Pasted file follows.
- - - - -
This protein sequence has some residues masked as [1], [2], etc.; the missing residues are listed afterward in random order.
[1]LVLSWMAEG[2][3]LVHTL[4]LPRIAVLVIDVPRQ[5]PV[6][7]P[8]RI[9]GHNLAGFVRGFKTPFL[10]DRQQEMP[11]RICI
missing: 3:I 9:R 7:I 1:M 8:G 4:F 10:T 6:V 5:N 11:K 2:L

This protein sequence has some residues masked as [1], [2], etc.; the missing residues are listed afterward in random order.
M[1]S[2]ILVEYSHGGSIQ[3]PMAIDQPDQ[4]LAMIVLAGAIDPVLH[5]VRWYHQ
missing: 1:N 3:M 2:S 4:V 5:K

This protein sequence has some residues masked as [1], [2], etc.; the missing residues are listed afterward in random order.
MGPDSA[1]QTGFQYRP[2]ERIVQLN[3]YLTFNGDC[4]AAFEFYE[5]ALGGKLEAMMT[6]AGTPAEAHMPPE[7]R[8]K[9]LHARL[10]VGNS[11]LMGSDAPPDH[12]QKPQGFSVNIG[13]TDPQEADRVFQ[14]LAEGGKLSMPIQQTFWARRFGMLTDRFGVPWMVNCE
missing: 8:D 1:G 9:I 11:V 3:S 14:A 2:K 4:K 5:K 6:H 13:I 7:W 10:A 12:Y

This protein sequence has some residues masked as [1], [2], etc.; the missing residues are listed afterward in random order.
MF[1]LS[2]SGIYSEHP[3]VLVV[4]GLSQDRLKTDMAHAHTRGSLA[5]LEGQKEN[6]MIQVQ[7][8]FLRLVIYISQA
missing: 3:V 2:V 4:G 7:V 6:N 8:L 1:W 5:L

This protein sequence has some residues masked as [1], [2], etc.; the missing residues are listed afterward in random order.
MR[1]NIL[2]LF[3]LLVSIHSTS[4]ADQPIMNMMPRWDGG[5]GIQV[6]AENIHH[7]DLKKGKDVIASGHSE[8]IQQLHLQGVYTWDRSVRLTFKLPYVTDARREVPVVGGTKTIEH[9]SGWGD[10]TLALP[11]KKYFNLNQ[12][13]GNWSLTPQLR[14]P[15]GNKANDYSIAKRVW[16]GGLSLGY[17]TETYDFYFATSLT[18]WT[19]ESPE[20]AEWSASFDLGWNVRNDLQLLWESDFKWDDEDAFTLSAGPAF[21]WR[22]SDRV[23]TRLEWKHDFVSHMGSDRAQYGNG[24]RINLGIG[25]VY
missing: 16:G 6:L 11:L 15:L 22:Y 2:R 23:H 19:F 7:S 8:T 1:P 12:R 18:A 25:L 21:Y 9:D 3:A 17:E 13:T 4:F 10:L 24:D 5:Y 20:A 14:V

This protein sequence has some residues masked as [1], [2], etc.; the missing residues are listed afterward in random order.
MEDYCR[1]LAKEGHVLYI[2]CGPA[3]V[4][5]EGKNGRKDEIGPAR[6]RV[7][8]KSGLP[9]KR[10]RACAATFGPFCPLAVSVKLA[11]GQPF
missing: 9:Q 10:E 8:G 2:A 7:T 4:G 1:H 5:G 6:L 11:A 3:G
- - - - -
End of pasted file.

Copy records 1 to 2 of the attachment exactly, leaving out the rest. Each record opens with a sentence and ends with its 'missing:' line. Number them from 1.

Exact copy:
This protein sequence has some residues masked as [1], [2], etc.; the missing residues are listed afterward in random order.
[1]LVLSWMAEG[2][3]LVHTL[4]LPRIAVLVIDVPRQ[5]PV[6][7]P[8]RI[9]GHNLAGFVRGFKTPFL[10]DRQQEMP[11]RICI
missing: 3:I 9:R 7:I 1:M 8:G 4:F 10:T 6:V 5:N 11:K 2:L

This protein sequence has some residues masked as [1], [2], etc.; the missing residues are listed afterward in random order.
M[1]S[2]ILVEYSHGGSIQ[3]PMAIDQPDQ[4]LAMIVLAGAIDPVLH[5]VRWYHQ
missing: 1:N 3:M 2:S 4:V 5:K